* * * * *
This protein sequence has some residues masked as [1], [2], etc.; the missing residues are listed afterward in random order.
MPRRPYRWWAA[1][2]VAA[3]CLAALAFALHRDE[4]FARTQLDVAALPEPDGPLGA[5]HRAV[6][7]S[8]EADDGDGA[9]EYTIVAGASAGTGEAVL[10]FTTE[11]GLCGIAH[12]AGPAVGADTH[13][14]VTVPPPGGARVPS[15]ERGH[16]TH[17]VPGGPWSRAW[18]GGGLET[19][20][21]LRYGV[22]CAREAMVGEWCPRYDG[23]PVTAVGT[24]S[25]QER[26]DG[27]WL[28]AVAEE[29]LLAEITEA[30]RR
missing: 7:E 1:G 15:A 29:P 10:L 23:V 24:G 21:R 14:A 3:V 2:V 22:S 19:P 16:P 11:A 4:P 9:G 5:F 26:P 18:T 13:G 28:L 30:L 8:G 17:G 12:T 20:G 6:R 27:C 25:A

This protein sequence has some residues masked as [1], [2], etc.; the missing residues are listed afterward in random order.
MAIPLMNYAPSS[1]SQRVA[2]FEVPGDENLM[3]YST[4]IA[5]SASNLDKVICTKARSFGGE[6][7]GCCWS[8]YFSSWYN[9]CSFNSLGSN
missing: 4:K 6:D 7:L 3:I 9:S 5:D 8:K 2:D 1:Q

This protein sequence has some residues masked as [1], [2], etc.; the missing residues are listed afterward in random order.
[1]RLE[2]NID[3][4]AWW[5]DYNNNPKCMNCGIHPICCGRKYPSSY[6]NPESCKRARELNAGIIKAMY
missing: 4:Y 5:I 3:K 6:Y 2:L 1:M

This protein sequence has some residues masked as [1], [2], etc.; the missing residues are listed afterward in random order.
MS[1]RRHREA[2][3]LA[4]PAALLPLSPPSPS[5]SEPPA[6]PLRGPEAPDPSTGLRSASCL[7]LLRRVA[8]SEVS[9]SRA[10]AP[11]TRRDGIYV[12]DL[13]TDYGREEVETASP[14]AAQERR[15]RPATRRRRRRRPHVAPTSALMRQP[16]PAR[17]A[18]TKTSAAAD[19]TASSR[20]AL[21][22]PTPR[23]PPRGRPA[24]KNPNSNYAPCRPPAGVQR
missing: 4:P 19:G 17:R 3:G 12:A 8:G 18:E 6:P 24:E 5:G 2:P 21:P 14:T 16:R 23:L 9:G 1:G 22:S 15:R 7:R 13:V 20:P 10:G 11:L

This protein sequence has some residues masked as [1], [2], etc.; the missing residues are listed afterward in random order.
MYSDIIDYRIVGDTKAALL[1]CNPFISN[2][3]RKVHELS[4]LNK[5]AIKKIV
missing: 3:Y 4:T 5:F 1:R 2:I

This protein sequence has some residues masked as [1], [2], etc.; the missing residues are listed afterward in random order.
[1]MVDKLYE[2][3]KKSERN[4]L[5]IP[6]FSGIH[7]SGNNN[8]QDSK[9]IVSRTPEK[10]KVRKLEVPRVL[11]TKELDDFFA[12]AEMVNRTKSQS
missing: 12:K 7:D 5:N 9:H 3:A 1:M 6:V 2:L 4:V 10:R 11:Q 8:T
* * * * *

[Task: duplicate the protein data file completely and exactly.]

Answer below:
This protein sequence has some residues masked as [1], [2], etc.; the missing residues are listed afterward in random order.
MPRRPYRWWAA[1][2]VAA[3]CLAALAFALHRDE[4]FARTQLDVAALPEPDGPLGA[5]HRAV[6][7]S[8]EADDGDGA[9]EYTIVAGASAGTGEAVL[10]FTTE[11]GLCGIAH[12]AGPAVGADTH[13][14]VTVPPPGGARVPS[15]ERGH[16]TH[17]VPGGPWSRAW[18]GGGLET[19][20][21]LRYGV[22]CAREAMVGEWCPRYDG[23]PVTAVGT[24]S[25]QER[26]DG[27]WL[28]AVAEE[29]LLAEITEA[30]RR
missing: 7:E 1:G 15:A 29:P 10:L 23:V 24:G 21:R 14:A 3:V 2:V 22:S 19:P 16:P 11:A 4:P 9:G 5:F 26:P 18:T 13:G 28:L 30:L 8:G 17:G 12:T 20:G 6:R 27:C 25:A

This protein sequence has some residues masked as [1], [2], etc.; the missing residues are listed afterward in random order.
MAIPLMNYAPSS[1]SQRVA[2]FEVPGDENLM[3]YST[4]IA[5]SASNLDKVICTKARSFGGE[6][7]GCCWS[8]YFSSWYN[9]CSFNSLGSN
missing: 4:K 6:D 7:L 3:I 9:S 5:D 8:K 2:D 1:Q

This protein sequence has some residues masked as [1], [2], etc.; the missing residues are listed afterward in random order.
[1]RLE[2]NID[3][4]AWW[5]DYNNNPKCMNCGIHPICCGRKYPSSY[6]NPESCKRARELNAGIIKAMY
missing: 4:Y 5:I 3:K 6:Y 2:L 1:M

This protein sequence has some residues masked as [1], [2], etc.; the missing residues are listed afterward in random order.
MS[1]RRHREA[2][3]LA[4]PAALLPLSPPSPS[5]SEPPA[6]PLRGPEAPDPSTGLRSASCL[7]LLRRVA[8]SEVS[9]SRA[10]AP[11]TRRDGIYV[12]DL[13]TDYGREEVETASP[14]AAQERR[15]RPATRRRRRRRPHVAPTSALMRQP[16]PAR[17]A[18]TKTSAAAD[19]TASSR[20]AL[21][22]PTPR[23]PPRGRPA[24]KNPNSNYAPCRPPAGVQR
missing: 4:P 19:G 17:R 3:G 12:A 8:G 18:E 6:P 24:E 5:G 2:P 21:P 14:T 16:R 23:L 9:G 1:G 22:S 15:R 7:R 13:V 20:P 10:G 11:L

This protein sequence has some residues masked as [1], [2], etc.; the missing residues are listed afterward in random order.
MYSDIIDYRIVGDTKAALL[1]CNPFISN[2][3]RKVHELS[4]LNK[5]AIKKIV
missing: 3:Y 4:T 5:F 1:R 2:I

This protein sequence has some residues masked as [1], [2], etc.; the missing residues are listed afterward in random order.
[1]MVDKLYE[2][3]KKSERN[4]L[5]IP[6]FSGIH[7]SGNNN[8]QDSK[9]IVSRTPEK[10]KVRKLEVPRVL[11]TKELDDFFA[12]AEMVNRTKSQS
missing: 12:K 7:D 5:N 9:H 3:A 1:M 6:V 2:L 4:V 10:R 11:Q 8:T